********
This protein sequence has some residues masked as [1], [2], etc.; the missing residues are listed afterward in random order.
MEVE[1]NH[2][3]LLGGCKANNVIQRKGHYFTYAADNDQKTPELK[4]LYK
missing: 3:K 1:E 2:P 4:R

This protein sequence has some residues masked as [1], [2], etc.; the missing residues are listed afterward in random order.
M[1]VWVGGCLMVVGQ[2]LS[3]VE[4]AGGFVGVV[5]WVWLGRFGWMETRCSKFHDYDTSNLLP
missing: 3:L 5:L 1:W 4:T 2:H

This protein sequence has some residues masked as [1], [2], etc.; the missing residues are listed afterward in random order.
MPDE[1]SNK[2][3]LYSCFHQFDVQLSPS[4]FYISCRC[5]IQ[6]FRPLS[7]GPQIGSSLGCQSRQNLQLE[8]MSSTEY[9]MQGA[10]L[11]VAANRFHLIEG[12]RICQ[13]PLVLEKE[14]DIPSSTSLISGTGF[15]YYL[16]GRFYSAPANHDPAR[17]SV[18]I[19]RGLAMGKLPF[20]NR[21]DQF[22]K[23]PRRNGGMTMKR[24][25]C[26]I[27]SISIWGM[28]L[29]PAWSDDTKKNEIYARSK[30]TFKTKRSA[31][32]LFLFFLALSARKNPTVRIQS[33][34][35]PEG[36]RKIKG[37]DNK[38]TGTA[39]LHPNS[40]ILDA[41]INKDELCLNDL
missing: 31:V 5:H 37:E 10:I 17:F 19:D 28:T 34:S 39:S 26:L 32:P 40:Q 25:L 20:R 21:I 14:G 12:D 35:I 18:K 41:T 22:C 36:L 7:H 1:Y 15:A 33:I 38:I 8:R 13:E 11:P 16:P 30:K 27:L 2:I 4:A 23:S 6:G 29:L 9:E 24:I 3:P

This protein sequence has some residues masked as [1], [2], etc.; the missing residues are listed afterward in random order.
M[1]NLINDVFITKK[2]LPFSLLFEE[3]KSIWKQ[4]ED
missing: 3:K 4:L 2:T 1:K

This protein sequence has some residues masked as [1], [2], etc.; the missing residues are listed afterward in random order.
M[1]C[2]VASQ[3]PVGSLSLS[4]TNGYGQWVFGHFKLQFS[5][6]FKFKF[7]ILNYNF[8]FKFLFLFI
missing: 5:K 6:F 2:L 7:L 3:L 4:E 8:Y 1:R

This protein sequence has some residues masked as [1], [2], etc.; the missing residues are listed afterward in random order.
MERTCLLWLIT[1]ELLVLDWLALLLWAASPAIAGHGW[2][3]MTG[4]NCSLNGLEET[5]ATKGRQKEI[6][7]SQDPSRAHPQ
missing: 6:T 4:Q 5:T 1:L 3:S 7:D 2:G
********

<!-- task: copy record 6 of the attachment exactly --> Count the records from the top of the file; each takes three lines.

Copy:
This protein sequence has some residues masked as [1], [2], etc.; the missing residues are listed afterward in random order.
MERTCLLWLIT[1]ELLVLDWLALLLWAASPAIAGHGW[2][3]MTG[4]NCSLNGLEET[5]ATKGRQKEI[6][7]SQDPSRAHPQ
missing: 6:T 4:Q 5:T 1:L 3:S 7:D 2:G